First of all let me discuss chain of custody testing.  Chain of custody testing is also known as legally admissible DNA testing.  It is called chain of custody because during the sample collection process and testing process, the DNA samples follow a strict and documented chain of custody.  The sample collector, verifies all tested parties’ identification, takes photo’s and has each tested party attest to their identity.  The samples are then shipped to the lab via UPS or FedEx with a documented tracking number which when it gets to the lab is noted and the samples are then processed.  Every person who handles the sample at the lab records the fact that they handled the sample to ensure that the chain of custody is not broken.  These results can then be used in any court in the country to prove or disprove paternity when it involves, child support, birth records, adoptions, etc.  These tests generally are priced in the neighborhood of $350-$550 depending on the laboratory.  Due to the level of documentation and photos taken of tested parties, you can be assured that the correct individuals are being tested.

With non-chain of custody testing, typically refererred to as a Home Kit, the cost of the test is less expensive but the risks are higher.  The most important thing to realize with a non-chain test is that the test is only as accurate as the parties that were tested.  In a non-chain DNA test, the tested parties are not verified and documented and no photos are taken. If you believe that the mother may possibly pull a switch and swab a different child, or if you believe that the alleged father will swab one of his friends, this may not be the test for you unless you personally watch the samples being collected to ensure that the right parties are being collected.  Non-chain tests cannot be used in court for this very reason.  Without documentation, the court cannot be assured that the correct individuals were tested.  Therefore non-chain testing is only good for “peace of mind” testing when there is no chance that any legal proceedings will come up as a result of the test.  Non-chain testing  prices typically run in the neighborhood of $69-$250.  This is a “buyer beware” type of test, because unlike chain of custody testing, non-chain tests can be performed by non-accredited laboratories who may have questionable standards.  The labs offering the lower priced tests are usually these non-accredited labs who use price to gain business from unknowledgeable customers.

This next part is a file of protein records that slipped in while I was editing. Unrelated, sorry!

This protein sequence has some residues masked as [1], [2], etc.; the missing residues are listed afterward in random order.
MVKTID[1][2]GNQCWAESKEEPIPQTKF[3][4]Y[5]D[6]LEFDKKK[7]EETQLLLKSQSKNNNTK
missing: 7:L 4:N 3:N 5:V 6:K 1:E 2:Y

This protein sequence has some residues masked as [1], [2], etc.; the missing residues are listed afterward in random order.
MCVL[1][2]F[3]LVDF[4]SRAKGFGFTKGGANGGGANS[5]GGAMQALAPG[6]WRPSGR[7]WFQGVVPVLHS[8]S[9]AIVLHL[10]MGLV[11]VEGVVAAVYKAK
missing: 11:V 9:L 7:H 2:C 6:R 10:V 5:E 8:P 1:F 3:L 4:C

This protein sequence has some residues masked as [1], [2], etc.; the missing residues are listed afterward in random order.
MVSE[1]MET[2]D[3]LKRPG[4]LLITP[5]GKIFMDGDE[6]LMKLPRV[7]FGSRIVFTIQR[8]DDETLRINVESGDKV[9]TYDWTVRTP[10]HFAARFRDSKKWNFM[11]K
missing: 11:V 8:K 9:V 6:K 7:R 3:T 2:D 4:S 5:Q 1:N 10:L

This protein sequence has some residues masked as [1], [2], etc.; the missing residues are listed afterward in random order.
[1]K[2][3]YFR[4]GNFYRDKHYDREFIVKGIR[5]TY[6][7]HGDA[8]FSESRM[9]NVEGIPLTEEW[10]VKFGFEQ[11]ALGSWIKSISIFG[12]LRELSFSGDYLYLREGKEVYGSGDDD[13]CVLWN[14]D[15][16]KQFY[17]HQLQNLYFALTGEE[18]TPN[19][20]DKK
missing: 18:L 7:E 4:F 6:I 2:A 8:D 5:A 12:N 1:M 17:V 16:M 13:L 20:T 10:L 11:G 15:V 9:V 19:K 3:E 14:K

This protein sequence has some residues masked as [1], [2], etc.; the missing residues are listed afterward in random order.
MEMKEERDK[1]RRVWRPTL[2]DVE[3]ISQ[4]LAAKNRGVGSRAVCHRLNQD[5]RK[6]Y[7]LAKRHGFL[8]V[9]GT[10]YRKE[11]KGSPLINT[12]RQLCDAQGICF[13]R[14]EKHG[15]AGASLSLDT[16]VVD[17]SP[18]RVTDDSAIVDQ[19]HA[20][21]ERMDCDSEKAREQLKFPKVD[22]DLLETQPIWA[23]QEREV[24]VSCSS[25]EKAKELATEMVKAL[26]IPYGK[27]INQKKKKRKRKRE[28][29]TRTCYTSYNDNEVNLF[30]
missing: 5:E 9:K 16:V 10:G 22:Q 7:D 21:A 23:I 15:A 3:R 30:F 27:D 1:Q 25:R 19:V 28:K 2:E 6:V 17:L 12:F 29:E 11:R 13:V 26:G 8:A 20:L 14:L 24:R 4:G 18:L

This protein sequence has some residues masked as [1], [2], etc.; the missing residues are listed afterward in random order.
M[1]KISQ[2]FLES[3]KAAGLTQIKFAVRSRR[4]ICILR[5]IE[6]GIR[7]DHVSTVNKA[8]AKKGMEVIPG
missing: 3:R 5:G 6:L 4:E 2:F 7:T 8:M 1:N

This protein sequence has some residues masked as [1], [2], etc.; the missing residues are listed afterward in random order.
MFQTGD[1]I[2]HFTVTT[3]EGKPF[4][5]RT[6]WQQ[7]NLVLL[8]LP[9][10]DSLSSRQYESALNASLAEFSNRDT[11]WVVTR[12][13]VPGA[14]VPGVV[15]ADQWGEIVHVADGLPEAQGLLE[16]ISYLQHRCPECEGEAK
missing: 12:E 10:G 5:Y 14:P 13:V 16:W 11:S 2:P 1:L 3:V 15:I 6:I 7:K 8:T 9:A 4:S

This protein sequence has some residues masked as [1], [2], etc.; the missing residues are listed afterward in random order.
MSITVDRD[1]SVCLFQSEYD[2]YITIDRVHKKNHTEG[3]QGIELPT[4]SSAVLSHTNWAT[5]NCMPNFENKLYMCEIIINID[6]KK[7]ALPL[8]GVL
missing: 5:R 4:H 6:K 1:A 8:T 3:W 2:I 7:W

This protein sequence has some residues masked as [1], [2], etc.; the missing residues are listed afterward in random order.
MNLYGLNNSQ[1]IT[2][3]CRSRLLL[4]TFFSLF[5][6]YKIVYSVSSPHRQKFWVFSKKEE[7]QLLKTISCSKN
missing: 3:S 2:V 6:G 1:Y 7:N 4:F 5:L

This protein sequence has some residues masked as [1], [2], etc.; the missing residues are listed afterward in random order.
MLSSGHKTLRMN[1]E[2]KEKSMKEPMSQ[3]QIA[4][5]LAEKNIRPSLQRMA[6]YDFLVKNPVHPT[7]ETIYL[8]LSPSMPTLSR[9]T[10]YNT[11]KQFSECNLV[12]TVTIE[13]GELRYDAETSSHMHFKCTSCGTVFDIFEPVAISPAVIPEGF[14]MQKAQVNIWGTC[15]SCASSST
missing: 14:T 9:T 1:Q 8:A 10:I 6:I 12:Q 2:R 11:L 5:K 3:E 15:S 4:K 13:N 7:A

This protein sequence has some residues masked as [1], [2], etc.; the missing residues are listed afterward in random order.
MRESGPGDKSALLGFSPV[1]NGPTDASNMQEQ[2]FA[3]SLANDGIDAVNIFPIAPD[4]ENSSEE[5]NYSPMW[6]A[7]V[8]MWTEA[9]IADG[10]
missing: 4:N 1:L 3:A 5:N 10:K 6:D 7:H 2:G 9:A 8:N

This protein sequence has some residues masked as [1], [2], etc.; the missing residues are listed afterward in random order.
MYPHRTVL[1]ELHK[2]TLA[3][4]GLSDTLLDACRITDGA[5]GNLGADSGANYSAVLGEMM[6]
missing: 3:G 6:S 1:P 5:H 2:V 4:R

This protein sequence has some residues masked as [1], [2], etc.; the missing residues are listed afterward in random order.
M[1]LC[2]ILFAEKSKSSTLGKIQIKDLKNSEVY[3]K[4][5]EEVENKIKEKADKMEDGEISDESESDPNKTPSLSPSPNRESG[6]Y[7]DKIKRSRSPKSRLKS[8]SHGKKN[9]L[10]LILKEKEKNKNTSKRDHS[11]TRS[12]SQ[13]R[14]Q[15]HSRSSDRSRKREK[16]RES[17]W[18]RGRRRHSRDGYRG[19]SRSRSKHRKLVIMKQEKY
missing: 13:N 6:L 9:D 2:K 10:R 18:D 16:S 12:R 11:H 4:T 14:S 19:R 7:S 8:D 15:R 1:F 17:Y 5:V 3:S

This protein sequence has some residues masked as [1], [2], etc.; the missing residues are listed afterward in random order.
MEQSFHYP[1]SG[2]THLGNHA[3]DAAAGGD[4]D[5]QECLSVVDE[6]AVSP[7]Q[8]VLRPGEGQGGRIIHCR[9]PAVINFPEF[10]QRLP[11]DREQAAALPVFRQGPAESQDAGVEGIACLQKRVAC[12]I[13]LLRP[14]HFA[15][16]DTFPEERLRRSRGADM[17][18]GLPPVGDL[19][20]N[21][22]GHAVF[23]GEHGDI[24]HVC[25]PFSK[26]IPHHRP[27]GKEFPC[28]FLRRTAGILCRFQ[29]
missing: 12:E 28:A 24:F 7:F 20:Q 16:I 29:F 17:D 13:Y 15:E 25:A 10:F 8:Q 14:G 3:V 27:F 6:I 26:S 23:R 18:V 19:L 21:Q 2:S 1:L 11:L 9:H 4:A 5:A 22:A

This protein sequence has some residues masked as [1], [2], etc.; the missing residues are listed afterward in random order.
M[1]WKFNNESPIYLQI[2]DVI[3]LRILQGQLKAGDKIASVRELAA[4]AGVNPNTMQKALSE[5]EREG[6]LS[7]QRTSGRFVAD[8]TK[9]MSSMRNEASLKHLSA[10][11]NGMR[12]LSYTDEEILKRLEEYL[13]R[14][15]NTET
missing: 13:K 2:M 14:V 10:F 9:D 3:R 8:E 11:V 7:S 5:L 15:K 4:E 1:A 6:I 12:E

When shopping for a DNA test, it is always best to shop around.  There are many DNA Labs and resellers out there that are well respected and offer a quality test.